dietingmehed leaden of the Dade
and Broward nr>nmiimi*ia
A resident of Fort Laaderdale
for the last 2-5 years. Brodzki has
been an active participant in
numerous Jewish philanthropic
and service orgamzauone-
He is past president of the
Jewish Federation of Greater
Fort Lauderdaie and was a
founder and past president of the
Jewish Community Center. Ha is
active as a member of the
Campaign Cabinet of the United
Jewish Appeal- and the North
Brow aid Committee of the
Jewish National Fund.
Iamb Brodzki
American Teehmon Society, the
Zionist Organization of American Joseph Sckag'in
and the Israel Bonds
Organization, which presented
him with the Masada Award in
1974. He has been honored by
B'nai B'rith. Jewish National
Fund and numerous other Jewish
and civic groups.
P-gel
BRODZKI has bean a
dedicated worker for the
The March 10 New Life Dinner
-will feature, m concert. Victor
Borge. international mineral star,
who will receive Israel's
Humanitarian Award. Reser-
vations can be made by calling
the Israel Bond office.
Drive at Bermuda Club
major cstaea throughout the
United States and Europe. He
heads their chapters m Fort
Lauderdaie. Deerfieid Beach and
Boca Raton-
He writes and lectures widely
on the fruit of the vine and
travels to Europe and California
each year to visit the vineyards
and counts among his friends the
chateau, estate, and vineyard
owners in all the major wine
producing,
Aa March 12 draws near, the
Bermuda Cash UJA Campaign
Committee, under the chaff-
_ i of Bernard bssswsjsjl had
I into high gear to make this
's drive the most successful
to.
the
As Snaene erptaiaad to hia
amdsane. If these were
i of worlds, there would be
I to undertakes UJA drive
tins year. But, as bog as Israel
needs our help and as long as
there are Jews in need in the
Arab countries, in Russia, in
Latin America,aj>d right hare in
Feet Lauderdaie. I know that you
Glicksman Honored
will want to do your full and fair
share, aa you have so admirably
done in previous years."
Accordingly, Simms and hia
; co-chairman. Marvan Schwartz-
man, are asking everyone at
the Bermuda Club to reserve the
date of Wednesday evening.
March 12, at 8 p.m. and be at
the Bermuda Crab Auditorium.
At the time Abe Epstein, a
dedicated and devoted person to
all Jewish can sea, will be
honored.
Henry Levy, Israeli authority
on Israeli Affairs, will be the
special guest speaker for the
evening.
In an article in Money
Magazine, Frank Prial. former
wine editor of the .V Y Tunes
mentions Schagrin as one of the
three moat knowledgeable wine
merchants in the country. He has
been honored with membership in
the most distinguished wine and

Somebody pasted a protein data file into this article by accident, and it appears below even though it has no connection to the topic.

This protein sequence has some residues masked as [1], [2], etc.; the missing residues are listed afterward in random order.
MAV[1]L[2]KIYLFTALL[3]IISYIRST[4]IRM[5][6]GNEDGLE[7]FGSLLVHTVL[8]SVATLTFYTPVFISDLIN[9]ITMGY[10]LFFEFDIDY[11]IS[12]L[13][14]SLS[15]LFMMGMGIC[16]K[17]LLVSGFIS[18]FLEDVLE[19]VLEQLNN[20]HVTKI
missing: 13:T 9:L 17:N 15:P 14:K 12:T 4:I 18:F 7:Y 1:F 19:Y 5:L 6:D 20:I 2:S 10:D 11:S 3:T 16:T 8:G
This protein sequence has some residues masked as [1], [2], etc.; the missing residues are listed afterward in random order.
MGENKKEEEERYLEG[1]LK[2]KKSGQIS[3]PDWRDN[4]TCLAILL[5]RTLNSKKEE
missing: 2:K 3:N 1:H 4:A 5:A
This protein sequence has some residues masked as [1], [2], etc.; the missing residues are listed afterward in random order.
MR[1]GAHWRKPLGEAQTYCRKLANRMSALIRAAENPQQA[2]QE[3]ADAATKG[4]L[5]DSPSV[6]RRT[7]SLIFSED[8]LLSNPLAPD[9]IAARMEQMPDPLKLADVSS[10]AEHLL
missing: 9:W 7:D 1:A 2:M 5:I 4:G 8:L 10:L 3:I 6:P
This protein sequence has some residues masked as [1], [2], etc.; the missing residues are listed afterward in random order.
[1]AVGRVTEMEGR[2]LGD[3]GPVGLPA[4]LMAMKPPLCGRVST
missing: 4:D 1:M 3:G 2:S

food fraternities including,
Commanderie du Bontemps du
Medoc et dee Graves, Confrerie
St. Ptienne, Compagnon de
Bordeaux. Chaine de Rotiaseurs,
Sommelier Guild of America,
Culinary Institute of America,
and the Brotherhood of the
Knights of the Vine.
at UJA Breakfast UJA Drive Set at Cypress Chase A
Morris Glicksman was honored
at the first UJA breakfast held
far residents of the Westwoods
and Mainlands sections of
Tamarac. David Krantz,
chairman of the UJA Committee,
aaid that over 50 residents joined
in bringing the UJA message to
their neighbors. Nat Ginsberg,
Milton Kaplan and George
Marontz are co-chairmen.
Delta Announces
Discount Fares
Delta Air Lines has introduced
* a new discount fare between New
L York, Philadelphia or Baltimore
3 and the Florida cities of Miami.
S Fort Lauderdaie. Tampa, Or-
lando. West Palm Beach, or
Jacksonville (not available for
Baltimre).
The fare is subject to gover-
nment approval, and its effective
dates are March 1 through June
30,1960.
"The Delta Buy N Fly' dis-
count fare," remarked J. A.
"" Cooper, the airline's senior vice
L president-marketing, "is
* designed to save the traveler
Z money while eliminating red
tape- The one-way cost os 999 in
coach and $119 in first class, and
this includes tax. The traveler
can buy one flight at a time as
needed, and thus avoid a big cash
outlay and the bother of coupon
booklets."
The new Delta fare is good on
any day and flight, and no ad-
vance purchase requirement
applies Fare doss not apply on
j service via Atlanta. Delta
'operates dozens of flights each
day between these cities, and
reservations are now available
from the airline or by contacting
a travel agent.
Cypress Chase Condo A will
hold its annual UJA fund-raising
drive on Wednesday evening.
March 19, at 8 p.m.
An evening of entertainment is
planned followed by coffee and
cake. Co-chairing this event are
Harry Gallant, Alex Lieberman
and Sylvia Tyler. Especially
honored that night will be Jules
White and his wife Birdie. Jules
has been active in UJA for many
years.
Blood Donors Are Needed
The WECARE program of the
Jewish Community Center and
Temple Beth Israel in Sunrise are
co-sponsoring a Blood Donor
Drive to take place Thursday.
March 6.
The event will be at Temple